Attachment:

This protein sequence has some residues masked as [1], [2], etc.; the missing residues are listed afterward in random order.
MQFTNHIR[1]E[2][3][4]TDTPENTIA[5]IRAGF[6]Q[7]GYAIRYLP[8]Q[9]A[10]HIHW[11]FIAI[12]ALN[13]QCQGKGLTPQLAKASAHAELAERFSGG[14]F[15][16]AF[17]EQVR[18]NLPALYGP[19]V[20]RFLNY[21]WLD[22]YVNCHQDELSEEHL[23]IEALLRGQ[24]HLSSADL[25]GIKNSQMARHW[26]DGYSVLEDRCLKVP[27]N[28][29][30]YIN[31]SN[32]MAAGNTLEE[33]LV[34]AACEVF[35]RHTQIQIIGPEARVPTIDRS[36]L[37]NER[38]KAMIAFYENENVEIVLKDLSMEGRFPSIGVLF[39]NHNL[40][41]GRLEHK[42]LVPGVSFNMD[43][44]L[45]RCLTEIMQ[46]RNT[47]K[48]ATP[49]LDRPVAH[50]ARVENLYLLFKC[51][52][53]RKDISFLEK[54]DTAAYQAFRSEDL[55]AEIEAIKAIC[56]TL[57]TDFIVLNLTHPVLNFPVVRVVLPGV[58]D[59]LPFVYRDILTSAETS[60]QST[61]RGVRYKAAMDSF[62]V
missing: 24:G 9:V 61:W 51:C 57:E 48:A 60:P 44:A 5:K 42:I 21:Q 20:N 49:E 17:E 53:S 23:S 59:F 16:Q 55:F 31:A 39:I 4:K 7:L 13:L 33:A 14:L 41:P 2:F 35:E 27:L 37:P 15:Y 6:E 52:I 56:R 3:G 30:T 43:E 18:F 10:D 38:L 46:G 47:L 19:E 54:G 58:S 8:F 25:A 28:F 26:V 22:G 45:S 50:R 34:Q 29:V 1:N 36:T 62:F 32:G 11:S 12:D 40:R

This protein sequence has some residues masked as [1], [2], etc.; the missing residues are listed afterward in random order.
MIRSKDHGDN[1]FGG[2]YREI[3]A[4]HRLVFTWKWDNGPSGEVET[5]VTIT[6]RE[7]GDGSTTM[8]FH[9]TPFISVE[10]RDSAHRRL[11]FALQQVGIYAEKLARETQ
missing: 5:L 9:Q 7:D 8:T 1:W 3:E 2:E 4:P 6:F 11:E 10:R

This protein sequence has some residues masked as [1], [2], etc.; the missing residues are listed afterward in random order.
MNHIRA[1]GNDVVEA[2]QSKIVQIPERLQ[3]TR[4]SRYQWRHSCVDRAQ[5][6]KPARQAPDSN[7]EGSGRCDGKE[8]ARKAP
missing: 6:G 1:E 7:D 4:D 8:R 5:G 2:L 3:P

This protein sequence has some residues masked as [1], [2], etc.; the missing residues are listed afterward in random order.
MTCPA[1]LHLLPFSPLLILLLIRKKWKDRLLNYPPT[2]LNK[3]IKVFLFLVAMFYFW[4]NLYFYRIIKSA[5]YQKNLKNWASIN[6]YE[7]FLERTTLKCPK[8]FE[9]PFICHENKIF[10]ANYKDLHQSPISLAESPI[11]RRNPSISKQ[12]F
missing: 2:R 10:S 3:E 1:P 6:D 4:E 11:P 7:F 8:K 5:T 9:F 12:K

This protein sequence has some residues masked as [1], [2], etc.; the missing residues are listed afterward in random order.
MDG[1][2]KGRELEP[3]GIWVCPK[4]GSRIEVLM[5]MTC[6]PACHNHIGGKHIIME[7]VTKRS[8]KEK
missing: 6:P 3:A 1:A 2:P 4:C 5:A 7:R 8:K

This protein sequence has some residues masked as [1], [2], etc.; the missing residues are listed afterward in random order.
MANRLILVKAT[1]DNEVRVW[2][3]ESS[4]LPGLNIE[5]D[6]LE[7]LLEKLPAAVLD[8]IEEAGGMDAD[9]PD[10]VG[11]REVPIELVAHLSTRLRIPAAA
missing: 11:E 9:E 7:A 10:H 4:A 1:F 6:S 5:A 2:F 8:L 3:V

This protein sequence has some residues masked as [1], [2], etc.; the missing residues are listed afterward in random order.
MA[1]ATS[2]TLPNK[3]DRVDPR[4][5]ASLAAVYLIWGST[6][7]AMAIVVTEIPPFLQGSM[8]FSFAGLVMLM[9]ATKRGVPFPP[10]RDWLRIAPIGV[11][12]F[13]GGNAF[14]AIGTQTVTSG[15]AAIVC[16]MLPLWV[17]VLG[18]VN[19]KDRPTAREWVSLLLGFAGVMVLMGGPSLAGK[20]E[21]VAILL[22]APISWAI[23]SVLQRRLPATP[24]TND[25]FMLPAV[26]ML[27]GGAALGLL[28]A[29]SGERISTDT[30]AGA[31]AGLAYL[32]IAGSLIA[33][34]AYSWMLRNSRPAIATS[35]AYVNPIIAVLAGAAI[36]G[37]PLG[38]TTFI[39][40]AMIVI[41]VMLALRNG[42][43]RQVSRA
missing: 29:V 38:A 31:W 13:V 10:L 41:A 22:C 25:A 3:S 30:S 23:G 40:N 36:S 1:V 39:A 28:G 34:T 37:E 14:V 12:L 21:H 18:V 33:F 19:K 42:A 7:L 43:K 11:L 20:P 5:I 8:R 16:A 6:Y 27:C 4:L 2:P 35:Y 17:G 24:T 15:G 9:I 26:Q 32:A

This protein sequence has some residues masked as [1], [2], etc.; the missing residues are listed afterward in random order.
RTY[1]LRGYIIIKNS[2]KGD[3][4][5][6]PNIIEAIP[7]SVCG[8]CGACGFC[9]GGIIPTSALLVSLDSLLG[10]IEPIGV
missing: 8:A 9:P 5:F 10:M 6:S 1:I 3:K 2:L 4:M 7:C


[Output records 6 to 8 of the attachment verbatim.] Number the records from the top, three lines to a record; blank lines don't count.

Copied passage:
This protein sequence has some residues masked as [1], [2], etc.; the missing residues are listed afterward in random order.
MANRLILVKAT[1]DNEVRVW[2][3]ESS[4]LPGLNIE[5]D[6]LE[7]LLEKLPAAVLD[8]IEEAGGMDAD[9]PD[10]VG[11]REVPIELVAHLSTRLRIPAAA
missing: 11:E 9:E 7:A 10:H 4:A 1:F 6:S 5:A 2:F 8:L 3:V

This protein sequence has some residues masked as [1], [2], etc.; the missing residues are listed afterward in random order.
MA[1]ATS[2]TLPNK[3]DRVDPR[4][5]ASLAAVYLIWGST[6][7]AMAIVVTEIPPFLQGSM[8]FSFAGLVMLM[9]ATKRGVPFPP[10]RDWLRIAPIGV[11][12]F[13]GGNAF[14]AIGTQTVTSG[15]AAIVC[16]MLPLWV[17]VLG[18]VN[19]KDRPTAREWVSLLLGFAGVMVLMGGPSLAGK[20]E[21]VAILL[22]APISWAI[23]SVLQRRLPATP[24]TND[25]FMLPAV[26]ML[27]GGAALGLL[28]A[29]SGERISTDT[30]AGA[31]AGLAYL[32]IAGSLIA[33][34]AYSWMLRNSRPAIATS[35]AYVNPIIAVLAGAAI[36]G[37]PLG[38]TTFI[39][40]AMIVI[41]VMLALRNG[42][43]RQVSRA
missing: 29:V 38:A 31:W 13:V 10:L 41:A 22:C 25:A 3:S 30:S 23:G 40:N 36:S 1:V 39:A 28:G 34:T 37:E 14:V 12:L 21:H 18:V 33:F 19:K 42:A 7:L 43:K 11:L 20:P 5:I 8:R 16:A 6:Y 27:C 4:L 2:P 35:Y 17:G 24:T 15:G 9:I 26:Q 32:A

This protein sequence has some residues masked as [1], [2], etc.; the missing residues are listed afterward in random order.
RTY[1]LRGYIIIKNS[2]KGD[3][4][5][6]PNIIEAIP[7]SVCG[8]CGACGFC[9]GGIIPTSALLVSLDSLLG[10]IEPIGV
missing: 8:A 9:P 5:F 10:M 6:S 1:I 3:K 2:L 4:M 7:C